On 25 May 25 2009, 48 editors-in-chief and leading journalists from 19 countries adopted and signed the European Charter on Freedom of the Press in Hamburg. In ten articles, the Charter formulates principles for the freedom of the press from government interference. Yesterday, the Charter was presented to the EU Commissioner for the Information Society and Media (hat tip: European Media Blog; see EU press relase).
From the EUobserver:
In an effort to counter increasing worries about infringement of press freedom by governments in Europe, both within the EU and beyond, the editor-in-chief of Germany’s weekly Stern magazine [Hans-Ulrich Jörges], together with EU media commissioner Viviane Reding on Tuesday (9 June) celebrated the launch of the European Charter on Freedom of the Press … In March, the Open Society Institute‘s media programme – a pressure group focussing on media freedom in emerging democracies – criticised the European Commission in a report that argued that broadcasting across Europe, particularly in the east but also in Italy, is undergoing a “counter-reformation” – a backsliding towards overt political control after the post-Cold War period, when leaders relaxed their grip on TV and radio. … The European Commission came in for criticism for not holding new EU member states to account after promises concerning media freedom were made ahead of accession. …
The European Charter on Freedom of the Press provides:
- Article 1
Freedom of the press is essential to a democratic society. To uphold and protect it, and to respect its diversity and its political, social and cultural missions, is the mandate of all governments.
Censorship is impermissible. Independent journalism in all media is free of persecution and repression, without a guarantee of political or regulatory interference by government. Press and online media shall not be subject to state licensing.
The right of journalists and media to gather and disseminate information and opinions must not be threatened, restricted or made subject to punishment.
The protection of journalistic sources shall be strictly upheld. Surveillance of, electronic eavesdropping on or searches of newsrooms, private rooms or journalists’ computers with the aim of identifying sources of information or infringing on editorial confidentiality are unacceptable.
All states must ensure that the media have the full protection of the law and the authorities while carrying out their role. This applies in particular to defending journalists and their employees from harassment and/or physical attack. Threats to or violations of these rights must be carefully investigated and punished by the judiciary.
The economic livelihood of the media must not be endangered by the state or by state-controlled institutions. The threat of economic sanctions is also unacceptable. Private-sector companies must respect the journalistic freedom of the media. They shall neither exert pressure on journalistic content nor attempt to mix commercial content with journalistic content.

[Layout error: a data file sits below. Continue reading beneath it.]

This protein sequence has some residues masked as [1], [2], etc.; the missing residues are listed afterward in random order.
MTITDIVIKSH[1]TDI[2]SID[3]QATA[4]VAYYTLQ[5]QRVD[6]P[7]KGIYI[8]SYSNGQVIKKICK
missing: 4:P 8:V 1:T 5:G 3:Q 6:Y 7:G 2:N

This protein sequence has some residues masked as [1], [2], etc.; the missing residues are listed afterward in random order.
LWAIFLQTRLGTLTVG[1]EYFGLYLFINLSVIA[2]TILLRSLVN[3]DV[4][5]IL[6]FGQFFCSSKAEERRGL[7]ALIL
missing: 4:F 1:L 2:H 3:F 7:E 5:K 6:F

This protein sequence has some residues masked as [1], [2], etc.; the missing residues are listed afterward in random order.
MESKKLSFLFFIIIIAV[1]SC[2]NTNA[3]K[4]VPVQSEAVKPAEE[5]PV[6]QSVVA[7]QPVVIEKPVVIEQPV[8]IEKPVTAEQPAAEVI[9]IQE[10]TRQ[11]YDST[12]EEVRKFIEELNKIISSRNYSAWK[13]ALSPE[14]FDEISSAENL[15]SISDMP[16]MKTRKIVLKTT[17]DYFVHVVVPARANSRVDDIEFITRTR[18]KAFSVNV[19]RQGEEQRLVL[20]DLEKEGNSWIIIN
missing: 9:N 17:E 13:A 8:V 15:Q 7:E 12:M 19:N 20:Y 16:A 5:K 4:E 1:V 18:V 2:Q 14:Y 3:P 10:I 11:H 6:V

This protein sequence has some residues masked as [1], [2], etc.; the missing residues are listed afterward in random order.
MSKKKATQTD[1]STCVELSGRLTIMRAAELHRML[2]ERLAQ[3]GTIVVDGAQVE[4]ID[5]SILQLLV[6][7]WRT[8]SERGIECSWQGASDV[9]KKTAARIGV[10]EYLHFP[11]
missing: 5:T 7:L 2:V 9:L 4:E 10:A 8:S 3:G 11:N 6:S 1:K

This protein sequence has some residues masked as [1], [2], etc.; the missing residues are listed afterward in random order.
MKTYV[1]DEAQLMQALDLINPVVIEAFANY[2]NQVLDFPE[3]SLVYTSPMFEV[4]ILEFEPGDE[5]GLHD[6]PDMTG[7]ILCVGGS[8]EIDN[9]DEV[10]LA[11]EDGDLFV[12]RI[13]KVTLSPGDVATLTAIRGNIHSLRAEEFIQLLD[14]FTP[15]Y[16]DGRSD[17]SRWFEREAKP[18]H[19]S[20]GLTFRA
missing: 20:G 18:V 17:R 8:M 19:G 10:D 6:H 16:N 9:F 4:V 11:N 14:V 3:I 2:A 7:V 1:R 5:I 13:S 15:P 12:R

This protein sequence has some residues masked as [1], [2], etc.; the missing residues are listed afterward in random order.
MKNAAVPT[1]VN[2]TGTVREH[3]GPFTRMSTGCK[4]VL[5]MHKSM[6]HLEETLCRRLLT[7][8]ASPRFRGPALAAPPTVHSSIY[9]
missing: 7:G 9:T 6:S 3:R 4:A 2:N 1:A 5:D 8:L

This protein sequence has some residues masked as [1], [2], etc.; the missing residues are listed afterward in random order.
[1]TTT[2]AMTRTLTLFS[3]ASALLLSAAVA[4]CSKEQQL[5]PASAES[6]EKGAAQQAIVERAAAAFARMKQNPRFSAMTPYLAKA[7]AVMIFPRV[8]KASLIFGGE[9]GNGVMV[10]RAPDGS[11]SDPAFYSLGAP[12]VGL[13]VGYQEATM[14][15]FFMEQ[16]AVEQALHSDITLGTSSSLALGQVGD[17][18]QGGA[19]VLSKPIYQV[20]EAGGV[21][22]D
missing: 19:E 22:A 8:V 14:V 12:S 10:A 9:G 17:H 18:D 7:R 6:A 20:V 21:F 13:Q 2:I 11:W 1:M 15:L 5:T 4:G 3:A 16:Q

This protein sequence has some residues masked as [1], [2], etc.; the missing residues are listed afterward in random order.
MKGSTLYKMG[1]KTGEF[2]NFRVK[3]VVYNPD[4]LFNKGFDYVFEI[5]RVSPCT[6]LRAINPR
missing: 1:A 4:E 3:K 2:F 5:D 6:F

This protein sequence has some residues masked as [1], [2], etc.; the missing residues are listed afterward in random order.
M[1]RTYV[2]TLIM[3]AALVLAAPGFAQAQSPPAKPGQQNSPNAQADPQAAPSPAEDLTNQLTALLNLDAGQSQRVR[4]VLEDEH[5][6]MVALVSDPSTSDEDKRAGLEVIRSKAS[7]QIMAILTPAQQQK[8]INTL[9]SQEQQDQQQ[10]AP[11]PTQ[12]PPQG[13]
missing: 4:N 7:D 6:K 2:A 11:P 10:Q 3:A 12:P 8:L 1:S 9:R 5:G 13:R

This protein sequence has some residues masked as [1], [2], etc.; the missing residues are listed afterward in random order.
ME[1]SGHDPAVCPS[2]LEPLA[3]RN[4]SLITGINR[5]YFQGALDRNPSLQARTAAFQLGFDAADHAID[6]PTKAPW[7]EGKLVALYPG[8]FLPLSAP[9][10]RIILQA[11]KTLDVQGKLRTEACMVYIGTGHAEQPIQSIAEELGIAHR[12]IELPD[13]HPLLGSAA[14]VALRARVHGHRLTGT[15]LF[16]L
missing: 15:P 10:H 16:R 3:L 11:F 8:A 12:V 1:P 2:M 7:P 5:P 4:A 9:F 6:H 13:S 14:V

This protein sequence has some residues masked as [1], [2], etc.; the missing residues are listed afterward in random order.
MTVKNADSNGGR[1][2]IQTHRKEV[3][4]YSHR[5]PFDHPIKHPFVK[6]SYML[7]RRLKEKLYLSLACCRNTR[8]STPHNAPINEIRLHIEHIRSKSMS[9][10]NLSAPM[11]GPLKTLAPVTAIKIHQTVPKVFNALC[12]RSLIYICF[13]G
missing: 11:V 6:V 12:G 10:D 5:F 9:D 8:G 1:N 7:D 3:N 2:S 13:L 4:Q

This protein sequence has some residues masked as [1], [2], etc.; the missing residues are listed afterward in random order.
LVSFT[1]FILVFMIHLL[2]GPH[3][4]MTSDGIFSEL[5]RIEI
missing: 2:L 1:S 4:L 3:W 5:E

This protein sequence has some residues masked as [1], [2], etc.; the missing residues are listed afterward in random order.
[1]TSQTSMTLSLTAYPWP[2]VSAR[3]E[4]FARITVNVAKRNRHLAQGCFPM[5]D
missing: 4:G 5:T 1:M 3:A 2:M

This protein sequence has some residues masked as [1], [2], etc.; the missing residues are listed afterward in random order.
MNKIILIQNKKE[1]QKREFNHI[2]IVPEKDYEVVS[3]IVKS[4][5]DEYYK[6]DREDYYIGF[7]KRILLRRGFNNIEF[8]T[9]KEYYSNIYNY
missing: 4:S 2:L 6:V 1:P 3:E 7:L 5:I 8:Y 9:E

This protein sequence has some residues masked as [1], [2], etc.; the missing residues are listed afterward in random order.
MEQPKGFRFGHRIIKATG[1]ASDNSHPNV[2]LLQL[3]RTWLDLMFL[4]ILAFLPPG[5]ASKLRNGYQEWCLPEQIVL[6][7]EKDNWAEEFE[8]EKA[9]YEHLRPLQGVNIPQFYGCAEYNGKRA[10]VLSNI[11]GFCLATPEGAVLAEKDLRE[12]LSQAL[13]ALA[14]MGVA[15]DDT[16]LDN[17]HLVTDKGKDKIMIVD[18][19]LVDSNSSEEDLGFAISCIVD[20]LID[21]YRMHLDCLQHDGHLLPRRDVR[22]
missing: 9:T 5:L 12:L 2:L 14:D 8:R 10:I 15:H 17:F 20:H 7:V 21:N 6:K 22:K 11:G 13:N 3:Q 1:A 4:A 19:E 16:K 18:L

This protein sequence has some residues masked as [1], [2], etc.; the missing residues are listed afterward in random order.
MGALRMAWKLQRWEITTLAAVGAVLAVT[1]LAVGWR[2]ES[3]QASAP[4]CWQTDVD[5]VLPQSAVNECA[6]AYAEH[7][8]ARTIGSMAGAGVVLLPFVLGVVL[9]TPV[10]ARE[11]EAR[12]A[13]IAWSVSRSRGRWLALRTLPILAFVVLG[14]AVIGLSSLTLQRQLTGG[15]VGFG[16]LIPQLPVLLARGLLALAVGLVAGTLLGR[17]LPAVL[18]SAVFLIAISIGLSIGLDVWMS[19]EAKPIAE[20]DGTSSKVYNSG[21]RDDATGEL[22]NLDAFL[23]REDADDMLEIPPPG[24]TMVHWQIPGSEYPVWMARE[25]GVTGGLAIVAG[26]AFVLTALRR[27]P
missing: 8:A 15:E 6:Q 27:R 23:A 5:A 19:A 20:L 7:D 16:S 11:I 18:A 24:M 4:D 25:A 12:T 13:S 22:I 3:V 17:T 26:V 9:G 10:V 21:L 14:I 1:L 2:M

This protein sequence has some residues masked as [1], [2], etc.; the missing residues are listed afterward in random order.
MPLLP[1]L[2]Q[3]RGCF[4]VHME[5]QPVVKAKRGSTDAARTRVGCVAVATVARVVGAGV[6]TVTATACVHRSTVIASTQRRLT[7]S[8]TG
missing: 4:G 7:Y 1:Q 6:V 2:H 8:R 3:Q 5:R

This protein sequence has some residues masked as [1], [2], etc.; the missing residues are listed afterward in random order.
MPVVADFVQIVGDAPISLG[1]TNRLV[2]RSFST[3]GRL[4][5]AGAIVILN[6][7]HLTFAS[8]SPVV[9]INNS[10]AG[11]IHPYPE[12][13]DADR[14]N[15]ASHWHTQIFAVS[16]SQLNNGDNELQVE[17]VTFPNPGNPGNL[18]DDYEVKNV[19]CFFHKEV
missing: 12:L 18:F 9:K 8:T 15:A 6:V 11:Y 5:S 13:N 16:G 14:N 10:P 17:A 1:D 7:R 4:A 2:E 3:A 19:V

State or state-controlled institutions shall not hinder the freedom of access of the media and journalists to information. They have a duty to support them in their mandate to provide information.
Media and journalists have a right to unimpeded access to all news and information sources, including those from abroad. For their reporting, foreign journalists should be provided with visas, accreditation and other required documents without delay.
The public of any state shall be granted free access to all national and foreign media and sources of information.
The government shall not restrict entry into the profession of journalism.
This is a very welcome development; I will probably find myself referring regularly to these Articles on this blog and elsewhere. No doubt, as the long awaited decisions relating to journalists’ sources are handed down, I shall have cause to refer in particular in the very near future to Article 4, which joins the long and growing list of international instruments recognising journalist source privilege. In the meantime, the Open Society report referred to by the EUobserver is Television Across Europe: More Channels, Less Independence; its key findings were
* Public-service broadcasters suffer from mounting politicization and pressure, flawed funding models, and disintegrating reputations.
* Broadcast regulators are increasingly politicized. Only a few have taken initiatives to let a more diverse range of operators enter the market.
* Public service content has not been boosted by incentives or obligations.
* Transparency of commercial media ownership remains a major problem.
* Although debate on media policy and reform has intensified, civil society is rarely consulted in a meaningful way.
* There has been no concerted effort to promote media literacy. Where this happens at all, it is carried out mainly by NGOs.